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Nearly three times more COVID deaths in Mississippi’s for-profit nursing homes, analysis shows | State Government

Twice as many residents caught COVID-19 at Mississippi’s for-profit nursing homes, and nearly three times more died there, an analysis of health data by the Mississippi Center for Investigative Reporting shows.

The average number of confirmed COVID-19 cases in these for-profit homes? Four in 10 residents.

One possible factor: 80% of Mississippi’s nursing homes had already been cited for infection-control problems before the pandemic hit.

Charlene Harrington, a professor emeritus at the University of California at San Francisco who discovered similar results in a just-released study of nursing homes in California, said the current pandemic is exposing problems that have persisted for decades. “We’ve just looked the other way for 30 years,” she said.

OSHA has been investigating three nursing homes in Mississippi, all of them for-profit, for workplace catastrophes or fatalities, including Lakeside Health & Rehabilitation Center in Quitman. One of the home’s nursing assistants, Carole Faye Doby of Stonewall, died of COVID May 15, and two residents also died of the disease.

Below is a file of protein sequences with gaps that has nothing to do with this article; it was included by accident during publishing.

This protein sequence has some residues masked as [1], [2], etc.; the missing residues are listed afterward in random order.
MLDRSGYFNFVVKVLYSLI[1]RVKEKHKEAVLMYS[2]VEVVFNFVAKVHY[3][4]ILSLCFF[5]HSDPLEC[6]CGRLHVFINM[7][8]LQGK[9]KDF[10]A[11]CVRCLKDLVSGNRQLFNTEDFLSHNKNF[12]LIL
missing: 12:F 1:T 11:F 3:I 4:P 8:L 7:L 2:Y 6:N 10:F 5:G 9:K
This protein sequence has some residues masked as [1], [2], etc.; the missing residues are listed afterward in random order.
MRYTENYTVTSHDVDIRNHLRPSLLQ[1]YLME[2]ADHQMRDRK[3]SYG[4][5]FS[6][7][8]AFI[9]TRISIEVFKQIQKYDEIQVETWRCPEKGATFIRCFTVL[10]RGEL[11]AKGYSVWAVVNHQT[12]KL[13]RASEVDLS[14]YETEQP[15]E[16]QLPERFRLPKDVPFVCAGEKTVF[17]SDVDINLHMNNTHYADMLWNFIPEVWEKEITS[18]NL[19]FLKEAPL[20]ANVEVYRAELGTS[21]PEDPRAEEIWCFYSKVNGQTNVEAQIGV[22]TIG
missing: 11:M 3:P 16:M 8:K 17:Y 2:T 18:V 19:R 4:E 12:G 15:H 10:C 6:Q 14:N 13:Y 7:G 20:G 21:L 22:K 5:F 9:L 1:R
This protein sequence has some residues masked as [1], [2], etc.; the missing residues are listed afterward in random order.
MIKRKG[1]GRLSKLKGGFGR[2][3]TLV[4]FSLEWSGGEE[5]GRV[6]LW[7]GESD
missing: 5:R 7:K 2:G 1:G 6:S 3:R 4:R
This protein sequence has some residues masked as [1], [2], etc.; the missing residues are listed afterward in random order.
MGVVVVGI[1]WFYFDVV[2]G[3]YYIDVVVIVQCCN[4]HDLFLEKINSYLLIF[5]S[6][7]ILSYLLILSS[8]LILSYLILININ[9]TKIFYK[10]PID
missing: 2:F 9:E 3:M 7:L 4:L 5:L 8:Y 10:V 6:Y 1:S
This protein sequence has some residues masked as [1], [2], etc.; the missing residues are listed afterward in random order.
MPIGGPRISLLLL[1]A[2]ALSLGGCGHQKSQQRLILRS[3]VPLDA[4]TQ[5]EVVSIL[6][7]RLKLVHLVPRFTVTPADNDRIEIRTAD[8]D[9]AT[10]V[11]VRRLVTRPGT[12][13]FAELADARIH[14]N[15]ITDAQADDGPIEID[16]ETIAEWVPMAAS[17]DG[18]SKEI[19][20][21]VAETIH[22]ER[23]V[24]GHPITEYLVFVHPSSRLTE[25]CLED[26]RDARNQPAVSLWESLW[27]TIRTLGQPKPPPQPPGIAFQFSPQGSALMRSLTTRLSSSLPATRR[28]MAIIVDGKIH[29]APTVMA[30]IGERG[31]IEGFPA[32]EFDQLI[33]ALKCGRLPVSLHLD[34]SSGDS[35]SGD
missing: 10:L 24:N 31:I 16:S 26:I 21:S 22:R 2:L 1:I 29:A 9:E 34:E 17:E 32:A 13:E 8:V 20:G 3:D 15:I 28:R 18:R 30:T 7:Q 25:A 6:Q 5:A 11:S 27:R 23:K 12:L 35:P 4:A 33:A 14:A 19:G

A week or more before she contracted the coronavirus, Doby warned her family that “things were getting bad at the nursing home, and that we didn’t need to come around,” recalled her daughter, Shenika Jackson of Clinton.

She said her mother shared that a fellow worker and a resident (who later died) had both come down with the disease.

On May 6, Doby was tested for COVID. Days later, they saw her on Mother’s Day, Jackson said. “We did see her on Sunday, Mother’s Day. We sat outside the porch and ate lunch. She was inside the window.”

By May 11, her mother still didn’t have results and continued to get sicker so she saw a doctor, who had her rushed to the hospital by ambulance, Jackson said.

Because of COVID, she couldn’t visit with her